As Farmers Weekly went to press, ex-farm values had reached about £159/t for spot movement – £3.50/t up on the week. Wheat quality so far was excellent, which had reduced feed wheat availability and further supported spot prices, said Simon Ingle at Openfield. Top milling wheat premiums had narrowed to about £17/t, but new export interest to the Continent would maintain or even boost current values, he added.
"There is still 50% of the UK wheat crop to harvest, and there are issues with German and Ukrainian quality."
In the US, analysts reckoned the US Department of Agriculture would slash almost 2% off estimated maize yields in its next report, after a 3.6% drop last month. "Crop ratings have dropped, and the balance sheet is already very tight," said Mr Ingle. "The market is being driven by speculators, so it’s difficult to read."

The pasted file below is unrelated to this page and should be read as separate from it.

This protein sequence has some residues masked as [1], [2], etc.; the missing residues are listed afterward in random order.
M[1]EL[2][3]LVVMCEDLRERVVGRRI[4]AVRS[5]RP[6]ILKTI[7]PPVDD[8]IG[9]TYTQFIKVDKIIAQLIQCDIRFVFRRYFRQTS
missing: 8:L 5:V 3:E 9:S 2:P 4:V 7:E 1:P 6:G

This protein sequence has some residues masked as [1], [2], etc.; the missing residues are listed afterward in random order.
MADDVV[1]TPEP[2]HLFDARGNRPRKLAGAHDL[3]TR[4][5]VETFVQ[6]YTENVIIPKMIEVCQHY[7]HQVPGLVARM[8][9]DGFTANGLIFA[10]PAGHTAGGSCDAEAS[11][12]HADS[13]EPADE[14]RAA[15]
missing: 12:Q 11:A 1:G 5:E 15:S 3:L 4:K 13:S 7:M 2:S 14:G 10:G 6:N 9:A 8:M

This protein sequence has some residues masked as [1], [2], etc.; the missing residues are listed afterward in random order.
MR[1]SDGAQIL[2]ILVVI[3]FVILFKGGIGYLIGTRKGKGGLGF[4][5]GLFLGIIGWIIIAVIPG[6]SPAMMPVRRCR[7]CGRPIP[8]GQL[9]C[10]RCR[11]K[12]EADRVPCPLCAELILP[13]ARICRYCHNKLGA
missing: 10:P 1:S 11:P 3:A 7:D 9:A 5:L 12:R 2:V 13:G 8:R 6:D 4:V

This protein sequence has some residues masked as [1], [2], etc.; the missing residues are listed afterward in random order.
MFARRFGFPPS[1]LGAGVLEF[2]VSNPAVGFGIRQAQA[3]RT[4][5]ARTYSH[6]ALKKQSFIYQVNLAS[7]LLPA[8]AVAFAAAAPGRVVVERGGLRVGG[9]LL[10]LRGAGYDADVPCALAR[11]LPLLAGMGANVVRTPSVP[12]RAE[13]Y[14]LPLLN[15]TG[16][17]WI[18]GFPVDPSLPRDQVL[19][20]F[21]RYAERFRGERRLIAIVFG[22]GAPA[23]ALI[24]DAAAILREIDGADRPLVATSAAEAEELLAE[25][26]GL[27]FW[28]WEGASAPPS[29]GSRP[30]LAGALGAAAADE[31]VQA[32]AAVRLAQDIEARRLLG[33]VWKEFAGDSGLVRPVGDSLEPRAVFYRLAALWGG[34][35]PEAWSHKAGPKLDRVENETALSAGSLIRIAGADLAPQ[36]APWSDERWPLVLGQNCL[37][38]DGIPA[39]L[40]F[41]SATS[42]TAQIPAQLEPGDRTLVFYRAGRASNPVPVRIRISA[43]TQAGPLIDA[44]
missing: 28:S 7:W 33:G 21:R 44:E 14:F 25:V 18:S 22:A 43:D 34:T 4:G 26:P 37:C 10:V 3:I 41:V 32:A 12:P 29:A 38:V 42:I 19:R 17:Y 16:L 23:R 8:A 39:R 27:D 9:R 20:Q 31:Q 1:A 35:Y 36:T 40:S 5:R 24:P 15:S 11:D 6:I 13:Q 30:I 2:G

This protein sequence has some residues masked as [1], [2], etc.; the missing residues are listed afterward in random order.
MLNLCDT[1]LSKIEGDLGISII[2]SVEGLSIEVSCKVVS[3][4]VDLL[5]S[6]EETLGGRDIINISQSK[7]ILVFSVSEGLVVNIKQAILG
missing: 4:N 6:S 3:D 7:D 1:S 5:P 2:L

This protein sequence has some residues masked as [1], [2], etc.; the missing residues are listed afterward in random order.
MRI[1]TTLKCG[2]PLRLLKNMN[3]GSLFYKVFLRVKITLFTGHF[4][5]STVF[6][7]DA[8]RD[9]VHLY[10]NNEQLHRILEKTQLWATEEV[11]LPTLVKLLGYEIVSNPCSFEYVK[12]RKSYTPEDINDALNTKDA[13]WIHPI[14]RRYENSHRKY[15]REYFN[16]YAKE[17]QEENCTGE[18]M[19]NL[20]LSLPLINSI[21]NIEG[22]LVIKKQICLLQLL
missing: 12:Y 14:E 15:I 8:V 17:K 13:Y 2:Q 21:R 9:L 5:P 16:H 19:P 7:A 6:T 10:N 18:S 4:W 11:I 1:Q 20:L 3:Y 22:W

Global export demand had boosted Russian wheat prices, halving their discount to French wheat, to about $20/t (£12/t). "But we need to watch the Australian wheat crop, which could reach record levels and cut southern hemisphere demand."